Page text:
The 10th Circuit Court of Appeals exempted Hobby Lobby from supplying abortion-inducing drugs to employees last June, but now the federal government is appealing the case to the U.S. Supreme Court.
U.S. Solicitor Gen. Donald Verrilli Jr. filed the 251-page appeal to the decision Thursday. The question the Court faces is whether or not, under the Obamacare HHS mandate, private companies must provide abortion-inducing drugs and contraceptives to employees despite the company’s religious objections.
Two key laws are up for judicial interpretation in this case.
One of these statutes is the glaringly-obvious First Amendment “free exercise clause” which demands Congress make no law prohibiting the free exercise of religion.
The second is the 1993 Religious Freedom Restoration Act which states the “government shall not substantially burden a person’s exercise of religion even if the burden results from a rule of general applicability.” Exceptions apply when the rule has a compelling government interest and is being furthered under the least restrictive means.
Hobby Lobby CEO and Founder David Green has made it explicitly clear that the company was founded on Christian principles and has been committed to helping families “celebrate life” for over 40 years:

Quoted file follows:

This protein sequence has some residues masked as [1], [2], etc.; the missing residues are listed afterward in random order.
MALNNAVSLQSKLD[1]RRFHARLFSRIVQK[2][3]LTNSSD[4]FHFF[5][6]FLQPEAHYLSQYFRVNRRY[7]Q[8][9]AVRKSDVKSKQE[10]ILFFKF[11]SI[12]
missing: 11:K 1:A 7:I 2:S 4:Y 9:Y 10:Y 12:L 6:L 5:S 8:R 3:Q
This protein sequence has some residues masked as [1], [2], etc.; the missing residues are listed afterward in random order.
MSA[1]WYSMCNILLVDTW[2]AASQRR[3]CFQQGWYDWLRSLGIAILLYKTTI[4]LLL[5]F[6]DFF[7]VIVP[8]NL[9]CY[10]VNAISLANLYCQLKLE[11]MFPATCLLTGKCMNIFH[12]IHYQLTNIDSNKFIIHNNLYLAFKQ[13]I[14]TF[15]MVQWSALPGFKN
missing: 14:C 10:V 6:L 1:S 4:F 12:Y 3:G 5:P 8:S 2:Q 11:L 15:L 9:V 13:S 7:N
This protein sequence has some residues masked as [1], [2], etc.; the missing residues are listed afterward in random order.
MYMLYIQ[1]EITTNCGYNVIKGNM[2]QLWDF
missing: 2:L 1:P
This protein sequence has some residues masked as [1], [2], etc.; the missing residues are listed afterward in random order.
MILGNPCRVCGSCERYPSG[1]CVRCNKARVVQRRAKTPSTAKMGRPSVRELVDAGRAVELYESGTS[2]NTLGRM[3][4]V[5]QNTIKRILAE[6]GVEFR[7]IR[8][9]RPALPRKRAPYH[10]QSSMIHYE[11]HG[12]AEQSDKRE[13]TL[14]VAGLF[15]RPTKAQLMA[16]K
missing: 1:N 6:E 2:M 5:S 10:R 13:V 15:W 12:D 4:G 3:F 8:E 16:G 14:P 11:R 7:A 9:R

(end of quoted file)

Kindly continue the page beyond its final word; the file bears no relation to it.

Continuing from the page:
“We believe that business owners should not have to be forced to choose between following their faith and following the law,” Green said.
In June the Circuit Court Opinion noted:
As is particularly relevant to this case, one aspect of the Greens’ religious commitment is a belief that human life begins when sperm fertilizes an egg. In addition, the Greens believe it is immoral for them to facilitate any act that causes the death of a human embryo.
Hobby Lobby faces a fine of at least $475 million per year if the Supreme Court rules to enforce the HHS mandate.
To date, the abortion pill mandate is losing 30-5 in court, according to Alliance Defending Freedom.
Americans across the country continue to fight for religious freedom from Obama’s unconstitutional mandate.
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